A flourescence activated cell sorting strategy for enrichment of adult neural progenitor cells
Doctor of Philosophy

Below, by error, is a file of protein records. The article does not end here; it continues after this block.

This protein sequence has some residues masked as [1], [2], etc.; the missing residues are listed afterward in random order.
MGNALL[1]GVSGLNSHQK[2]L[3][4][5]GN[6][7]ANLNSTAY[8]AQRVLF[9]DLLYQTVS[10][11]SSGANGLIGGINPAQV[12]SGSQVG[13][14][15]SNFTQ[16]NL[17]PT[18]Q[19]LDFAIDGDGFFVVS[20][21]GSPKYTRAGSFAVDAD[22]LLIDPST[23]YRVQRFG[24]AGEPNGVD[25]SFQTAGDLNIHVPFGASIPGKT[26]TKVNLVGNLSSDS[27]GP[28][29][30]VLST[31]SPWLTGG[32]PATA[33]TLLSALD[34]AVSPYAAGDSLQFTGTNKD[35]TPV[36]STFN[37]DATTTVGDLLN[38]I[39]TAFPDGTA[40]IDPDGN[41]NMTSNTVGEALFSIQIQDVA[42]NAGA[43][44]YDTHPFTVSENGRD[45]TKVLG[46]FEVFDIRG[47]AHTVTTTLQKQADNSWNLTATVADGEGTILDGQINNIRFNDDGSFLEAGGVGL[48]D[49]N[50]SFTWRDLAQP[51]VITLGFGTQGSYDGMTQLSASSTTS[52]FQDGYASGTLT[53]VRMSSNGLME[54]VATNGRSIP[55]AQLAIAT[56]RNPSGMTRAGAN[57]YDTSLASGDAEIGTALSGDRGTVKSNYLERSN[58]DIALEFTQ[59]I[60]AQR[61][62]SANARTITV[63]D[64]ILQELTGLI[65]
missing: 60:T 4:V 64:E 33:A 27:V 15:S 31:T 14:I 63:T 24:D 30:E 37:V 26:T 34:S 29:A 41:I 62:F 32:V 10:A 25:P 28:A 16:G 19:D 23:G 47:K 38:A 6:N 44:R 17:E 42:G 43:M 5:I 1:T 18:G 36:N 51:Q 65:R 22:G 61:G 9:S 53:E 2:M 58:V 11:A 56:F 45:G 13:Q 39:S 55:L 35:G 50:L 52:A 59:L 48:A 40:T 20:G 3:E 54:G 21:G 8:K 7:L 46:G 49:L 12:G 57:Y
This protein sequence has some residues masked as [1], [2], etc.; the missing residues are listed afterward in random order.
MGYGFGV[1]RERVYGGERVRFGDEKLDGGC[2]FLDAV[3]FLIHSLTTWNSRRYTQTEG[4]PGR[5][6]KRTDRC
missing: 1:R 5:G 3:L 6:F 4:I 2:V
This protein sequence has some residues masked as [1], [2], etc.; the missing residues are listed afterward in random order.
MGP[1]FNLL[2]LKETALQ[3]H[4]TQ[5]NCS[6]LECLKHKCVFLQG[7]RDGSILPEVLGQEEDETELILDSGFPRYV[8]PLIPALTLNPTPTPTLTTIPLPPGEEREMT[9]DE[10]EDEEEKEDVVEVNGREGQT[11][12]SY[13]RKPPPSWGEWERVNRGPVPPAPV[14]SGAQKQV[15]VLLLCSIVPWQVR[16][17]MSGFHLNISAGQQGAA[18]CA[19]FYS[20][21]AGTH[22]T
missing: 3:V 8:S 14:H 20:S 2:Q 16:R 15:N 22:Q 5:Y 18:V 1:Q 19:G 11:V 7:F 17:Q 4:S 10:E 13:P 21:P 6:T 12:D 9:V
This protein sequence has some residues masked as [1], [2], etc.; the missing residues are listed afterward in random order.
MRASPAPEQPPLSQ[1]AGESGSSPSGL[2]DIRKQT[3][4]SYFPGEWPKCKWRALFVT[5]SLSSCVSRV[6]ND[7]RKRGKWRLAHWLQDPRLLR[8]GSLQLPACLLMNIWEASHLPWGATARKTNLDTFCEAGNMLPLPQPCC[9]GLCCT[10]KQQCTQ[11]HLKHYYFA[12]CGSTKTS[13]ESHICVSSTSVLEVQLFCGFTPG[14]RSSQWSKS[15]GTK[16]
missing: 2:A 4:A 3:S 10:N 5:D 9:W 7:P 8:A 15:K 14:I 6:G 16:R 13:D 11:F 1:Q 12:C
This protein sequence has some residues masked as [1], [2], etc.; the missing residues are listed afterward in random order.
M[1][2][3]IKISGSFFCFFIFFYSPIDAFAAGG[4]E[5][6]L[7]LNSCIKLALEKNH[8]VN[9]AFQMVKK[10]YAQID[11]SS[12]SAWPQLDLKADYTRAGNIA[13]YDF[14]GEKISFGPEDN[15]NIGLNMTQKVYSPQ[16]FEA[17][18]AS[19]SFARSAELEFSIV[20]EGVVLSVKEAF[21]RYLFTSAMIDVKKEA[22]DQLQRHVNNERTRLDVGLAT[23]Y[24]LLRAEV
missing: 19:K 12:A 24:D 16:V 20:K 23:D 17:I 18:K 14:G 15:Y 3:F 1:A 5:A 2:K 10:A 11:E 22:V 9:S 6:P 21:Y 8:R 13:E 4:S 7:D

The discovery of neural stem cells (NSC) within the adult mammalian brain continues to fuel optimism regarding the ability of potential regenerative medicine applications to provide enhanced functional recovery from brain injuries. The adult NSC population is maintained within a complex microenvironment, referred to as the niche, where a unique cellular and extracellular environment maintains and regulates the NSC population and their progeny, enabling ongoing neurogenesis throughout adulthood. Characterization of how NSC interact with the extracellular environment and other cell subpopulations is an active area of research that will generate fundamental design parameters for biomaterial and tissue engineering strategies for neural tissue repair. A major obstacle to further progress is the lack of access to purified populations of primary NSC, a challenge which became the focus of this thesis. To address this obstacle, experimental methods were developed and optimized for isolating neural stem and progenitor cells (NSPC) from the adult NSC niche with fluorescence activated cell sorting (FACS). These methods were enhanced by the incorporation of a fluorescent reporter mouse driven by the gene Sox2, a neural stem cell associated transcription factor, which allowed NSPC enrichment within the Sox2+ population. The FACS based research approach was further developed to include additional surface antigens allowing isolation of NSPC at over 34% purity. The highly enriched population of NSPC was subjected to vital dye cell cycle analysis leading to the observation that an active and quiescent fraction exists within the NSPC pool that is delineated by β1-integrin expression. Access to enriched primary adult NSPC will lead to more a more accurate understanding of NSC dynamics with implications in fundamental biological research as well as biomaterials and tissue engineering.